Four weeks into my senior year of college, I was feeling pretty darn good about life. I was skinny for the first time in my life, enjoying my newfound ability to legally drink a glass of wine in the evenings while studying for class, and dreaming about switching my major to my true passion of writing.
I can remember the feeling of jumping up in my boyfriend’s truck one morning when he picked me up, my coffee cup in hand and my giant hoop earrings swinging proud. I felt good. I felt like an adult, ready to embark on an exciting new start to life.
Little did I know that my new life would start at 3 o’clock in the morning a week later when I would stare down and scream at the positive pregnancy test sitting on my kitchen table.
They day after I found I was pregnant, I went looking for help, in the first place that I thought of, the place where I spent most of life—on campus.
I walked into the health center on my college campus, searching, both subconsciously and consciously, for answers, direction, and most of all, I think, confirmation. For someone to tell me that this was real and that, in the end, it would be ok.
I didn’t find that.
Instead, the director of the health center refused to look me in the eye, asked me how I expected to tell my parents, told me she wasn’t aware of any resources that could help me get through school as a pregnant student, and then, when I started crying (oh, the hormones!), she literally walked out on me, leaving me alone in her office without so much as a tissue.
It was a bit shocking to me and more than that, it was a revelation to me as a student; in a world where every other accommodation is made on college campuses, where students take education as a basic right, where awareness about safe sex is promoted all through orientation—why on earth was I treated like an outcast for being a pregnant student? Why on earth should I have to fight for my right to an education, simply because I was pregnant?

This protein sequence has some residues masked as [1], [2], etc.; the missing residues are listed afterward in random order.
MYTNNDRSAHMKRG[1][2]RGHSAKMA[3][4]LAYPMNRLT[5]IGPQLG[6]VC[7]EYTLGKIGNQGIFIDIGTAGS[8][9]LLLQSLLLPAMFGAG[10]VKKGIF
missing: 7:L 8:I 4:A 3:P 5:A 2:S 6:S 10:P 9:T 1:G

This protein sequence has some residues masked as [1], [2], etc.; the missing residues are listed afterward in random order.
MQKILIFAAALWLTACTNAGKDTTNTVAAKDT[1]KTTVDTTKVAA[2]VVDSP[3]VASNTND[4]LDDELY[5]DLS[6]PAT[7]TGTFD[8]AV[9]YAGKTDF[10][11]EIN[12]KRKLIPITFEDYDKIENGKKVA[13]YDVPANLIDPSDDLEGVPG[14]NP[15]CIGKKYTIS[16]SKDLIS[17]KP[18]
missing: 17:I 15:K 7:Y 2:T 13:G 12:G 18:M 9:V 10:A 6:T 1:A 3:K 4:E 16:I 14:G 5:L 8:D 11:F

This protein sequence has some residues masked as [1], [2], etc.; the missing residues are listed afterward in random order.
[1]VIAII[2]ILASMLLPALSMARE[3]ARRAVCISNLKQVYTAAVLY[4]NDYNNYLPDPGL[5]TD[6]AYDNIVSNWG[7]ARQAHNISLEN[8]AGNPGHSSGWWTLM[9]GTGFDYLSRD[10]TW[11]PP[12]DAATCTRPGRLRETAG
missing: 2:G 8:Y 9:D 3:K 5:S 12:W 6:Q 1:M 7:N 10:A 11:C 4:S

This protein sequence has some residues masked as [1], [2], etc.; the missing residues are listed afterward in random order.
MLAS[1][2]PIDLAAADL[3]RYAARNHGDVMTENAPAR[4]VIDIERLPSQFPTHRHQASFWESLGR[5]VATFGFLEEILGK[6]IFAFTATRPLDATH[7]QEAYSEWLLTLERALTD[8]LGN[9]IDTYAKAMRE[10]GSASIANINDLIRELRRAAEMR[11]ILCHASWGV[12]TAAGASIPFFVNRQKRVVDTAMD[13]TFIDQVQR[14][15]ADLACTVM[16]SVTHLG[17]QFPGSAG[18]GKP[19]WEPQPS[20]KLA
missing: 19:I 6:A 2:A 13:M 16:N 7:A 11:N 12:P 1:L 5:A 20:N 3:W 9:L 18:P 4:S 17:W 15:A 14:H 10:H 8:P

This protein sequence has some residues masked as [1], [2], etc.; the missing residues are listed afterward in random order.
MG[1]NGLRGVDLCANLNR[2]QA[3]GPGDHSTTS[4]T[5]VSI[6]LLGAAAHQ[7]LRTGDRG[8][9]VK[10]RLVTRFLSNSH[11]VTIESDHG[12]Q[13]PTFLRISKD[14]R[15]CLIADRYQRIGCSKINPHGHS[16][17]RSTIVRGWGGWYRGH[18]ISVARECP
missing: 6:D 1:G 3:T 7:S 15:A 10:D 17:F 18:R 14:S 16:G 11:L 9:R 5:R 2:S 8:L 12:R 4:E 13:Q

I didn’t find the answers I was looking for that day, and unfortunately, I didn’t find them as my pregnancy progressed. The simple fact was that, overwhelmingly, pregnant and parenting students don’t feel supported on college campuses across the nation. In fact, a 2008 study done by the group Feminists for Life of America found that across the board, resources for pregnant and parenting students at college simply don’t exist, or students aren’t aware they exist.
For young women like me, unexpectedly pregnant at a young age, still in school, it feels like a self-defeating circle; without resources and support to get through a pregnancy that comes a bit sooner than expected, it can be hard to go on to graduate and live the life we want—which leads to feeling “stuck,” landing in jobs we need to support our families, and ultimately, fueling the cycle of women feeling like they have to choose between family life and work.